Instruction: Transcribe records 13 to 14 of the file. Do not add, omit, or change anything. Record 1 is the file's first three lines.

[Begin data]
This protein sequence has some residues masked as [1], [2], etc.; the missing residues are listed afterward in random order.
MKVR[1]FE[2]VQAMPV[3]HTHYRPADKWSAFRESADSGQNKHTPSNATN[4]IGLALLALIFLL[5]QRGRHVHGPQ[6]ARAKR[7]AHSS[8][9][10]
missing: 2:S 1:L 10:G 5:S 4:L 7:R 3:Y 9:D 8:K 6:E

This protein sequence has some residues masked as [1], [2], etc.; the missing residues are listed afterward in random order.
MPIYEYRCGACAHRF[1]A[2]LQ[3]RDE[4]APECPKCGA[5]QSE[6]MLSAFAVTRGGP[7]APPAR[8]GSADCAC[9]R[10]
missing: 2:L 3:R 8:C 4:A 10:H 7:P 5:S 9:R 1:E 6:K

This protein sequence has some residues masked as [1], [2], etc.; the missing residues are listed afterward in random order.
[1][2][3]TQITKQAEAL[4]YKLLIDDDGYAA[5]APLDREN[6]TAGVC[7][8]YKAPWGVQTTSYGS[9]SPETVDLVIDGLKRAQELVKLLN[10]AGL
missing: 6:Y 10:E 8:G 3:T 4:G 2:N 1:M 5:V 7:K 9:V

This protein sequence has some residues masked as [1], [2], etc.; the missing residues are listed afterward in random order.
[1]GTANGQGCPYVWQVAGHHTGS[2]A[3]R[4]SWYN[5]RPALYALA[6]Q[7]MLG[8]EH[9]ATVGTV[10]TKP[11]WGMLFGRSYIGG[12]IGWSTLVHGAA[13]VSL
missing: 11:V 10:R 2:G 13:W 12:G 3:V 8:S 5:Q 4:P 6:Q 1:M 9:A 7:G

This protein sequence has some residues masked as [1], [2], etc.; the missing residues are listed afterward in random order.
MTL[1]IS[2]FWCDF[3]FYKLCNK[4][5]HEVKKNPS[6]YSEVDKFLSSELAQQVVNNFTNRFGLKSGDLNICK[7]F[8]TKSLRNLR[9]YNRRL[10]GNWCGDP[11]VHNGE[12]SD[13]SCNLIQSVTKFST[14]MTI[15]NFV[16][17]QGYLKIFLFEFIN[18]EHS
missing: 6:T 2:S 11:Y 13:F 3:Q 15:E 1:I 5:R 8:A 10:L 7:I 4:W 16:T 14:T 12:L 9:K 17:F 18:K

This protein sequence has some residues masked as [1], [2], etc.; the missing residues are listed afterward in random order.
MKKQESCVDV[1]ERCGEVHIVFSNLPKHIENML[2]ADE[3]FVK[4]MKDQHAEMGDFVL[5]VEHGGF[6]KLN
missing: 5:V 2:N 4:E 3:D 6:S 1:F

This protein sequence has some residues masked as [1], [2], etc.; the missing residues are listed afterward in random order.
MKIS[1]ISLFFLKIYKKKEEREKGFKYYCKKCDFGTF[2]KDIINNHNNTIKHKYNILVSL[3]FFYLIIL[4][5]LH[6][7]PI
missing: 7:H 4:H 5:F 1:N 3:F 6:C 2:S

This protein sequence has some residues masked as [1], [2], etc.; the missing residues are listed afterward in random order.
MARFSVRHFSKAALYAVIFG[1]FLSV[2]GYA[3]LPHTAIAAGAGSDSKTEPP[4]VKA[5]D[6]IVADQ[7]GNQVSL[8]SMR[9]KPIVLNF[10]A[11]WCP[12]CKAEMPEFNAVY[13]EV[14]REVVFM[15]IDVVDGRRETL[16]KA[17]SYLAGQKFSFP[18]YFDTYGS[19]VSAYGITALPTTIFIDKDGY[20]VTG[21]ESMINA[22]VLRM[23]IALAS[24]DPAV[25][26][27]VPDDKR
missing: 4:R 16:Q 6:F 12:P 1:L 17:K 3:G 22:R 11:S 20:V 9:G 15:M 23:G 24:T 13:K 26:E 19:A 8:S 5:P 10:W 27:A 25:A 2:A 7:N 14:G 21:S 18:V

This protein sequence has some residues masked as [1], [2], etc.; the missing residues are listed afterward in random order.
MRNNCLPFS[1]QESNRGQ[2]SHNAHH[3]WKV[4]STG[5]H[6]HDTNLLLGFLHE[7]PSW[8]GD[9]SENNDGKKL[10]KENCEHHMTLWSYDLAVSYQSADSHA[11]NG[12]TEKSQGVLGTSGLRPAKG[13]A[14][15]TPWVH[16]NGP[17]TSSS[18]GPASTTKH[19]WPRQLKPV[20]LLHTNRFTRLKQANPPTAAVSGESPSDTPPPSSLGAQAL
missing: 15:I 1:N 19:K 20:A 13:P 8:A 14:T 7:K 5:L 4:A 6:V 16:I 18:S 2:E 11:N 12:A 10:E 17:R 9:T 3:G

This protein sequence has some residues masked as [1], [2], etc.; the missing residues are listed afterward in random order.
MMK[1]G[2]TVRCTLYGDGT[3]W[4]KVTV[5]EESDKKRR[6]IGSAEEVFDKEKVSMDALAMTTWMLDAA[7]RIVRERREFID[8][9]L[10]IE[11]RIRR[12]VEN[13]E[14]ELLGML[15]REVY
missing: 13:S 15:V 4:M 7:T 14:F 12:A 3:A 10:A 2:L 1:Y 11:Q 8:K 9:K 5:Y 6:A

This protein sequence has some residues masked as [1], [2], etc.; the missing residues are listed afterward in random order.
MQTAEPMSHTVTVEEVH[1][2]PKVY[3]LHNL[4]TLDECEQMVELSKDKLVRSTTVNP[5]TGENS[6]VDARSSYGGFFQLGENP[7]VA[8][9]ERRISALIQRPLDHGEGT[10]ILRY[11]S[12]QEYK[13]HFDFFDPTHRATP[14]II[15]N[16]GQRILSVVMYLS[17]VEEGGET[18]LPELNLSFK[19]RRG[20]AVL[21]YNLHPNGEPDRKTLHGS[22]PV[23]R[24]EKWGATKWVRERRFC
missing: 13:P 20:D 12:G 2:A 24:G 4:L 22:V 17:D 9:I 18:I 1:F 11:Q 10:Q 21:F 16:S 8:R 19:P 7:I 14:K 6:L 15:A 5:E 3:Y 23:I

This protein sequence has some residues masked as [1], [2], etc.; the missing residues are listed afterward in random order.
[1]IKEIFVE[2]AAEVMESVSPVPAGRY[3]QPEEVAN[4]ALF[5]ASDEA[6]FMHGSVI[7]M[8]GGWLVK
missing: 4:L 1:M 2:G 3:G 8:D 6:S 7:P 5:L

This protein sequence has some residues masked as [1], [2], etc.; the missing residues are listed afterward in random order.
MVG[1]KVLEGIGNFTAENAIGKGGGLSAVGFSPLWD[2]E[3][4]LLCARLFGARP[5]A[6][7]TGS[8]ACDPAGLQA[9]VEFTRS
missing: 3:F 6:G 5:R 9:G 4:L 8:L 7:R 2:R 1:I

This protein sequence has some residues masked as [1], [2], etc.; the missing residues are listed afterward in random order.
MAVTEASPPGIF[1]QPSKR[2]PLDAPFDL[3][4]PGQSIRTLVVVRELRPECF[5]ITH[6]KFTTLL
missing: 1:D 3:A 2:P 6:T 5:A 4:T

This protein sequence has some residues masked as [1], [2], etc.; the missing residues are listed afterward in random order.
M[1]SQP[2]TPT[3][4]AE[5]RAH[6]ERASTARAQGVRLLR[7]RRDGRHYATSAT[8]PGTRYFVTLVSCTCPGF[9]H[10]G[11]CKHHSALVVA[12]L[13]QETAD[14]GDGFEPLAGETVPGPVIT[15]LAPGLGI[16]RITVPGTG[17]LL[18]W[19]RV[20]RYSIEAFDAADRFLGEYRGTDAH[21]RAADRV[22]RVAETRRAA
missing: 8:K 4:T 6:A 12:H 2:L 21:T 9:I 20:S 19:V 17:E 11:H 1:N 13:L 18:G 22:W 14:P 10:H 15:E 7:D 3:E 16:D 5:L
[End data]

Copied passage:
This protein sequence has some residues masked as [1], [2], etc.; the missing residues are listed afterward in random order.
MVG[1]KVLEGIGNFTAENAIGKGGGLSAVGFSPLWD[2]E[3][4]LLCARLFGARP[5]A[6][7]TGS[8]ACDPAGLQA[9]VEFTRS
missing: 3:F 6:G 5:R 9:G 4:L 8:L 7:R 2:R 1:I

This protein sequence has some residues masked as [1], [2], etc.; the missing residues are listed afterward in random order.
MAVTEASPPGIF[1]QPSKR[2]PLDAPFDL[3][4]PGQSIRTLVVVRELRPECF[5]ITH[6]KFTTLL
missing: 1:D 3:A 2:P 6:T 5:A 4:T